"You're not concerned about LaKay."
That's a line from the transcript, on the Ams Vans blog, of a conversation between the mom of a five-year-old with cerebral palsy and the special-education director who doesn't think it's safe for the girl to use a walker at school after one fall in the parking lot. But while it might seem to most of us reading this that it's the school that doesn't care about this child's progress, according to the transcript that line was in fact said by the special-education director to the mother -- apparently, in the school's view, not wanting your child to fall is a greater measure of parental concern than wanting your child to walk if she can. (As if learning to walk for anyone doesn't involve a large amount of falling.)
I'm well familiar with that attitude, having come up against it when I wanted my daughter to move into an inclusion class years ago. The child-study team was absolutely certain that she would fall if pushed into the mainstream. They told me it would destroy her. Her issue wasn't walking, and the choice for us was not between a wheelchair or a walker but between a self-contained class where she was encouraged to be dependent and a mainstream class that would force her to learn and grow. Still, the message was the same: I wasn't concerned about my child. If I was concerned about her, I would not allow her to fall. If I was concerned, I would make things as easy and safe as possible. Forcing her forward was thought to be more about my ego-tripping and misplaced ambition for her future than on concern; the concerned individuals were the team members worrying about this poor fragile spirit.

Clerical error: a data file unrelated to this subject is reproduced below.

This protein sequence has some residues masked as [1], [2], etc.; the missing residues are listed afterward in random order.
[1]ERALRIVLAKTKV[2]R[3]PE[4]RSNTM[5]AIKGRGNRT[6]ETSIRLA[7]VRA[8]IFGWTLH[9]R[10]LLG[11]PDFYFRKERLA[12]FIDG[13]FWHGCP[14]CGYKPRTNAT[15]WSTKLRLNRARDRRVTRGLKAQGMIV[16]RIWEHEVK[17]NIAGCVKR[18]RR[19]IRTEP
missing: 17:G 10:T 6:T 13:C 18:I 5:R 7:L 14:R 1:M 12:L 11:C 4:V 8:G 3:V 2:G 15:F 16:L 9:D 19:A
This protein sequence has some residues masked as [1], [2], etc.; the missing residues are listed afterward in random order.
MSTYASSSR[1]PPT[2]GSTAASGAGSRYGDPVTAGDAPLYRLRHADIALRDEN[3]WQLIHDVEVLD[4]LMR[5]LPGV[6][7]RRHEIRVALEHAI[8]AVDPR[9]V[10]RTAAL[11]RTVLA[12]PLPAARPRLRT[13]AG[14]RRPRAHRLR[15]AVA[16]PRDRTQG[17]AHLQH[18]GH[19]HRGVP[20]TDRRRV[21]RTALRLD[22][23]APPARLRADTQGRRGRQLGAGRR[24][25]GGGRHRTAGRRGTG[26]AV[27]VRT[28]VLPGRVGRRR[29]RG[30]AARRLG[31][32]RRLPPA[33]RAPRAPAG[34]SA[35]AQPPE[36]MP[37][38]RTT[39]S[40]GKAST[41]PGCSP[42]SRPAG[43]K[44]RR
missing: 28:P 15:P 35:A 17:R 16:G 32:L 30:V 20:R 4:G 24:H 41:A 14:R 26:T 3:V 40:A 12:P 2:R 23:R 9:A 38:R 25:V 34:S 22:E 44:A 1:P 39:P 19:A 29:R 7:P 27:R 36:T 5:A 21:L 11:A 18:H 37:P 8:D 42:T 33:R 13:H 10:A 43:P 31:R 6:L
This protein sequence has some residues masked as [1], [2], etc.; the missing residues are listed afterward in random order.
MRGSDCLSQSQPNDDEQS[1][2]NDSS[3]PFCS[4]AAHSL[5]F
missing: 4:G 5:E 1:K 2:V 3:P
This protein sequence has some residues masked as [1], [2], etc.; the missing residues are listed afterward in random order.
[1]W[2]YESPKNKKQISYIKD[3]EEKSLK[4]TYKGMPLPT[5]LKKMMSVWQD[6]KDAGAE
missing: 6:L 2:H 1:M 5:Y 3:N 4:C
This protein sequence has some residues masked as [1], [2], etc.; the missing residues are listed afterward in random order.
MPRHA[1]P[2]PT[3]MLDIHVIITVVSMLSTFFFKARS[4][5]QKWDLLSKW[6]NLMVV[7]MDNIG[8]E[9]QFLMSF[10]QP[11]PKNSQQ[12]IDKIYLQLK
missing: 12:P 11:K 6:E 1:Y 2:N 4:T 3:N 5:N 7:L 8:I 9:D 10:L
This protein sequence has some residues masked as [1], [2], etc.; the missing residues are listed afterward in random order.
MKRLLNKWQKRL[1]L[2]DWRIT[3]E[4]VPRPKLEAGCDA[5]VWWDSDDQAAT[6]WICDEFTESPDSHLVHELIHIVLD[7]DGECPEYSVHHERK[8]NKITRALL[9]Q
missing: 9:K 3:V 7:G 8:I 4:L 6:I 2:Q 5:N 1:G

Well. I won that fight. And I suppose my daughter did fall a lot, and she was certainly the one who got hurt over the years of struggle and growth, not me. But she's walking now. She's driving a car, she's going to college, she's looking forward to work more mainstream than any that child-study team ever imagined for her. In the long run, I think removing excess support was the best thing for her. It certainly did not reflect a lack of concern, though it was perhaps long-term concern instead of short-term concern. In the short term, sure, you don't want the kid with a walker falling, you don't want the kid with anxiety issues crying and unhappy. And maybe we can excuse schools a little for thinking short-term, because that's all they have our children for.
But man, that means parents have to be the bad guys, doesn't it? We have to be the ones believing the kid can walk, and pushing the school to allow the walker. We have to be the ones believing the kid can think and learn, and pushing the school to push. (And also, the ones making sure the pushing is appropriate, resisting when the school decides to take away the wheelchair and the walker both and make it impossible for our child to get around at all.) One of the most frustrating things I see now, as my son prepares to graduate high school, is how many of his friends from self-contained classes are suffering from years and years of unambitious goals and safe planning. In keeping them from falling, the school has kept them from rising. What's that saying? No pain, no gain?
Here's hoping little LaKay gets to keep her walker. And the rest of our kids get to walk, and run, and fly.
Photo by Brendan Smialowski/Getty Images